Code of Practice: Rights of Access: Goods, Facilities, Services and Premises, published by The Stationery Office, 1999, £12.95.This provides detailed advice on the way the law should work, together with practical examples and tips. Its status means that it must be referred to for guidance in court when deciding on DDA Part III cases.

Designing for Accessibility: an essential guide for public buildings, published by CAE,1999 edition with a new section on the DDA, £15.

Access Audits: a guide and checklists for appraising the accessibility of buildings, published by CAE,1999, £20 (includes the 1999 edition of Designing for Accessibility).

Centre for Accessible Environments, Tel 020 7357 8182.

Read also http: //www. cae. org. uk/ abd_articles/ section21. html for more details and the legal implications.

Visit www. dwp. gov. uk/publications/ dss/2001/disdiscrimact CPD


Architects are required to undertake continuous professional development (CPD) research. Every corporate member of the RIBA must do at least 35 hours of CPD a year. Of this, up to 17 hours can be general reading and research which must be documented in your professional development plan (PDP).

At present, the RIBA's policy is to monitor a random sample of practices at the end of each year, asking to see the record sheets and PDPs of RIBA members. It states that 'practices which, after a series of requests, fail to provide evidence of satisfactory training could be dropped from the register'.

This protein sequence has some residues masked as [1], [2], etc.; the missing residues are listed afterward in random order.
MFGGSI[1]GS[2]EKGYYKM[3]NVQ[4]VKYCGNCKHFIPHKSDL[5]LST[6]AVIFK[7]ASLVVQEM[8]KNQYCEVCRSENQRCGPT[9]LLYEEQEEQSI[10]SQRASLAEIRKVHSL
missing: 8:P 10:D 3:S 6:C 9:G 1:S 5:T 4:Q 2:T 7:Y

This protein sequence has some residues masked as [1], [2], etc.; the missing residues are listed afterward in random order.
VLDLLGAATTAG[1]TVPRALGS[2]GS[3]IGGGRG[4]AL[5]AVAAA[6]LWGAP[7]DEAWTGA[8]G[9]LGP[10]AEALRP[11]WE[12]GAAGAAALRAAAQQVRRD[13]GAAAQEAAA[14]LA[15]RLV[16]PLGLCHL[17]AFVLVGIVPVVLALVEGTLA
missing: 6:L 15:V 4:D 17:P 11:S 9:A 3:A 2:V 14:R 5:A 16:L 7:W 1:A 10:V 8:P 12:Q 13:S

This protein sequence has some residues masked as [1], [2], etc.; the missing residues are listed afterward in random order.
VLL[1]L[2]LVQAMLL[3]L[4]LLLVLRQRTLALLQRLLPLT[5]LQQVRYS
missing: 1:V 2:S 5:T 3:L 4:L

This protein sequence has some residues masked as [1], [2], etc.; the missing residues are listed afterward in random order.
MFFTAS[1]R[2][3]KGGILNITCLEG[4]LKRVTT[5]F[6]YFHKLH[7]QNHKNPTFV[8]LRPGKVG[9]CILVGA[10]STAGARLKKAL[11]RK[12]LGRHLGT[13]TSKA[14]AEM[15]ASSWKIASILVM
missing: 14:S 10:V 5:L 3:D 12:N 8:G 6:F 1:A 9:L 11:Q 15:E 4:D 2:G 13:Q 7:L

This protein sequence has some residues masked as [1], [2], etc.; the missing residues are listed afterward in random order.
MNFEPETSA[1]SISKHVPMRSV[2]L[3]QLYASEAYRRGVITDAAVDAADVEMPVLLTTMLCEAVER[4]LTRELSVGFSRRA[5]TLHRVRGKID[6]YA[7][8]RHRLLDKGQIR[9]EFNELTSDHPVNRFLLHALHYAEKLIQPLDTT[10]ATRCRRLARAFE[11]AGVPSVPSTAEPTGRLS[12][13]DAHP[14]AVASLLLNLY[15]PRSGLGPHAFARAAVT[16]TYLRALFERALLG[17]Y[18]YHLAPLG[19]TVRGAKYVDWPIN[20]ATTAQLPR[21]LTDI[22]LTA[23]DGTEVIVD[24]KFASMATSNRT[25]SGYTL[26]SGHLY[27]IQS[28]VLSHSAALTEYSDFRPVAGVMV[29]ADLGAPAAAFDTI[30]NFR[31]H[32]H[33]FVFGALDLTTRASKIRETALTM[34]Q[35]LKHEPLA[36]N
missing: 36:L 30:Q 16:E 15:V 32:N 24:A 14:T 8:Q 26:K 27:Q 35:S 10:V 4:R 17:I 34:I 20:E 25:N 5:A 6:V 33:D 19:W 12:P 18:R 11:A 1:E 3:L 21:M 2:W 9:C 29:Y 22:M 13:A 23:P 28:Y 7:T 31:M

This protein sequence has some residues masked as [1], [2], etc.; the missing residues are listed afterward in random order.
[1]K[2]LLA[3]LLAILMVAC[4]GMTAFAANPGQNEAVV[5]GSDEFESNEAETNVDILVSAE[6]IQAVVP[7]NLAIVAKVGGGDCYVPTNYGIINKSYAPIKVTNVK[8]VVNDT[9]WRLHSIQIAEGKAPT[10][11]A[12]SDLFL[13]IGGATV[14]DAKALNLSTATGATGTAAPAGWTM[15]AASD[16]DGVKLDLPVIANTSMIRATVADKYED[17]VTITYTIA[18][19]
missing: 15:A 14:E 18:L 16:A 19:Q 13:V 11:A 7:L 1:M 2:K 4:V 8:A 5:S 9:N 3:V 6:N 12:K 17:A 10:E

Answering Dorma's generalstudy questionnaire will be deemed, in concert with reading the preceding article and the necessary research to answer the questions, to represent one hour of general CPD research.

Individuals sending or faxing completed questionnaires to Dorma will receive a CPD statement of compliance to that effect, provided that a score of 25 or more has been achieved.

Available scores are indicated in brackets.

1List six service providers that are exempt from compliance with the DDA. (6)

2What is the Disability Rights Commission? (4)

3Name four things that should be included on an access audit. (4)

4What is a physical disability under the Act? (2)

5What percentage of 'service providers'are believed to have no premises or premises that are not open to the public? (2)

6What is the title of BS8300? (1)

7What is the minimum clear internal door opening width stated in Approved Document Part M? (1)

8What is a 'low energy door'? (3)

9Closing devices fitted to single swing fire doors should conform to the requirements of which BS EN Standard? (2)

10What is the minimum recommended diameter for a door handle to assist ease of use? (2) Name Telephone Address Postcode E-mail